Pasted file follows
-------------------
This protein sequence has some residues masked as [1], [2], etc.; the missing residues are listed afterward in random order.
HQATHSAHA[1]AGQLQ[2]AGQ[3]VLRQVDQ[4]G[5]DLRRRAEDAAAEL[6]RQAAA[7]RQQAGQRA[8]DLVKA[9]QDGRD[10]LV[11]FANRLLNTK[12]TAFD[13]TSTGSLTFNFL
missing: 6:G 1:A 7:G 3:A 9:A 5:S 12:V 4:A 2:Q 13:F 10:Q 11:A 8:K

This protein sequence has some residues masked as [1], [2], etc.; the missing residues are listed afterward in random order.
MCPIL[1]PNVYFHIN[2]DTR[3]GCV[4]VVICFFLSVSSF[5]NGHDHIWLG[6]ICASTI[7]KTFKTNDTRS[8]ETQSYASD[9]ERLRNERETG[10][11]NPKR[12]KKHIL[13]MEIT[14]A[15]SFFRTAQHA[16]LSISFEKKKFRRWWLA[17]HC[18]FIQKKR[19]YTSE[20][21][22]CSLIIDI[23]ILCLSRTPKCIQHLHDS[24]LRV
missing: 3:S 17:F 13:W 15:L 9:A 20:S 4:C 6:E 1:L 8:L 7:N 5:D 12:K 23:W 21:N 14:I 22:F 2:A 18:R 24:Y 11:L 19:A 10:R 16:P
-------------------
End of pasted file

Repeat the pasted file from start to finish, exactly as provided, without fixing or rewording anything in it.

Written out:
This protein sequence has some residues masked as [1], [2], etc.; the missing residues are listed afterward in random order.
HQATHSAHA[1]AGQLQ[2]AGQ[3]VLRQVDQ[4]G[5]DLRRRAEDAAAEL[6]RQAAA[7]RQQAGQRA[8]DLVKA[9]QDGRD[10]LV[11]FANRLLNTK[12]TAFD[13]TSTGSLTFNFL
missing: 6:G 1:A 7:G 3:A 9:A 5:S 12:V 4:A 2:Q 13:F 10:Q 11:A 8:K

This protein sequence has some residues masked as [1], [2], etc.; the missing residues are listed afterward in random order.
MCPIL[1]PNVYFHIN[2]DTR[3]GCV[4]VVICFFLSVSSF[5]NGHDHIWLG[6]ICASTI[7]KTFKTNDTRS[8]ETQSYASD[9]ERLRNERETG[10][11]NPKR[12]KKHIL[13]MEIT[14]A[15]SFFRTAQHA[16]LSISFEKKKFRRWWLA[17]HC[18]FIQKKR[19]YTSE[20][21][22]CSLIIDI[23]ILCLSRTPKCIQHLHDS[24]LRV
missing: 3:S 17:F 13:W 15:L 9:A 20:S 4:C 6:E 1:L 8:L 7:N 5:D 12:K 23:W 21:N 14:I 22:F 2:A 18:R 24:Y 11:L 19:A 10:R 16:P